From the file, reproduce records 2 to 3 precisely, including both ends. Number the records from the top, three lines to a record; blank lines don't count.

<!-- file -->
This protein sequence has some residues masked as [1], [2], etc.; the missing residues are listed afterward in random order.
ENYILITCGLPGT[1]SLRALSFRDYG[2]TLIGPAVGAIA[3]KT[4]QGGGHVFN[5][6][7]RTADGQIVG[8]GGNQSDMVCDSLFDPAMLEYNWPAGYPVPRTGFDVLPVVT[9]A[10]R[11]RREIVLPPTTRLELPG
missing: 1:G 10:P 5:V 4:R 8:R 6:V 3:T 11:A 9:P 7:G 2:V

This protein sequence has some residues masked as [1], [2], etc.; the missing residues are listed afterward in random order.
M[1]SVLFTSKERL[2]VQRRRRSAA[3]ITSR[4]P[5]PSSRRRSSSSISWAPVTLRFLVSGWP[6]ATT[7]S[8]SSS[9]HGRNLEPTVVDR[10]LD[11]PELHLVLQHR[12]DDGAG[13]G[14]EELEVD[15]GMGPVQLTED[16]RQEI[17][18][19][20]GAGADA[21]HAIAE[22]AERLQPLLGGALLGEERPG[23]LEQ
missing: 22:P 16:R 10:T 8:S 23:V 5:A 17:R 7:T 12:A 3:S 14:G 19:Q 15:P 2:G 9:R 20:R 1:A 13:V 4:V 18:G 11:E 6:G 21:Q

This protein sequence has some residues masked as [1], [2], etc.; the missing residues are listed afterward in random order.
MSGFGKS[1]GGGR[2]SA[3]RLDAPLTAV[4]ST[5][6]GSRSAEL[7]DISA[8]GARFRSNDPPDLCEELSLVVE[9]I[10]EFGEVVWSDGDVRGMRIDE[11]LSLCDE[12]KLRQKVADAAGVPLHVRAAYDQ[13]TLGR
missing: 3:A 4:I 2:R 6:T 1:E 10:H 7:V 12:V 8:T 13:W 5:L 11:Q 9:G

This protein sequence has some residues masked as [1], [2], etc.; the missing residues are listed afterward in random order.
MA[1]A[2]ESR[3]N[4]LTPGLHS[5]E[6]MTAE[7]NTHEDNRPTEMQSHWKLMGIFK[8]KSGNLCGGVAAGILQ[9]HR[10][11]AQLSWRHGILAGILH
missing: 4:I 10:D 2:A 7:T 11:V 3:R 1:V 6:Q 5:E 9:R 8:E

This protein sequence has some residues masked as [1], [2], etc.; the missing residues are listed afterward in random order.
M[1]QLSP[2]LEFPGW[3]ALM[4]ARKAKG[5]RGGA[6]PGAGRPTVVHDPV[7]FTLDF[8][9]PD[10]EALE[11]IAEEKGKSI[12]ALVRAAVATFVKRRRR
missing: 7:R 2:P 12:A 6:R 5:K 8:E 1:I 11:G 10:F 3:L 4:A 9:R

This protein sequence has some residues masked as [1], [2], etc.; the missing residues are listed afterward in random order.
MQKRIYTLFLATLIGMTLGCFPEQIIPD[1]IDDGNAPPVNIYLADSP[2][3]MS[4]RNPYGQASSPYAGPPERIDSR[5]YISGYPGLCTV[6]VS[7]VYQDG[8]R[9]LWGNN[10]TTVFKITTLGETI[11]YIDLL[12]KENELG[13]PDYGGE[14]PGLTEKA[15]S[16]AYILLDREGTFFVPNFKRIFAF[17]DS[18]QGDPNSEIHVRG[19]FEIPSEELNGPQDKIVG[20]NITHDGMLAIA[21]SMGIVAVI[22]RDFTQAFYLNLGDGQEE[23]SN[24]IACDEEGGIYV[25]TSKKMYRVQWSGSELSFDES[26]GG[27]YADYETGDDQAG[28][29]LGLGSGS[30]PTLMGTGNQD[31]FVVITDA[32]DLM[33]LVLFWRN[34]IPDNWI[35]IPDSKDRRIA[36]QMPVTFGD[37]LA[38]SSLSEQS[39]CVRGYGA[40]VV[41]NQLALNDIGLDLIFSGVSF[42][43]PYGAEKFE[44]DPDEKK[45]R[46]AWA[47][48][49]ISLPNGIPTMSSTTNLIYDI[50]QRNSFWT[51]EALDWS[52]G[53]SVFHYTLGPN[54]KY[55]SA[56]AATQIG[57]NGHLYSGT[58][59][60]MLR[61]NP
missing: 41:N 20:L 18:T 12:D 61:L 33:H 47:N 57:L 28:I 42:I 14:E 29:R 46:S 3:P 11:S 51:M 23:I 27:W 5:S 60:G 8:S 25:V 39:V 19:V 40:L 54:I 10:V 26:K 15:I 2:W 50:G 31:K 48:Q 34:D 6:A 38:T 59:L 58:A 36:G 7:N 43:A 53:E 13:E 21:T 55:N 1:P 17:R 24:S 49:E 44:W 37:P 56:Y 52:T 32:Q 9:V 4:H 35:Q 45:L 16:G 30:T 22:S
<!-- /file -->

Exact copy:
This protein sequence has some residues masked as [1], [2], etc.; the missing residues are listed afterward in random order.
M[1]SVLFTSKERL[2]VQRRRRSAA[3]ITSR[4]P[5]PSSRRRSSSSISWAPVTLRFLVSGWP[6]ATT[7]S[8]SSS[9]HGRNLEPTVVDR[10]LD[11]PELHLVLQHR[12]DDGAG[13]G[14]EELEVD[15]GMGPVQLTED[16]RQEI[17][18][19][20]GAGADA[21]HAIAE[22]AERLQPLLGGALLGEERPG[23]LEQ
missing: 22:P 16:R 10:T 8:S 23:V 5:A 17:R 7:T 12:A 3:S 14:G 19:Q 15:P 2:G 9:R 20:R 1:A 13:V 4:V 18:G 11:E 6:G 21:Q

This protein sequence has some residues masked as [1], [2], etc.; the missing residues are listed afterward in random order.
MSGFGKS[1]GGGR[2]SA[3]RLDAPLTAV[4]ST[5][6]GSRSAEL[7]DISA[8]GARFRSNDPPDLCEELSLVVE[9]I[10]EFGEVVWSDGDVRGMRIDE[11]LSLCDE[12]KLRQKVADAAGVPLHVRAAYDQ[13]TLGR
missing: 3:A 4:I 2:R 6:T 1:E 10:H 7:V 12:V 8:T 13:W 5:L 11:Q 9:G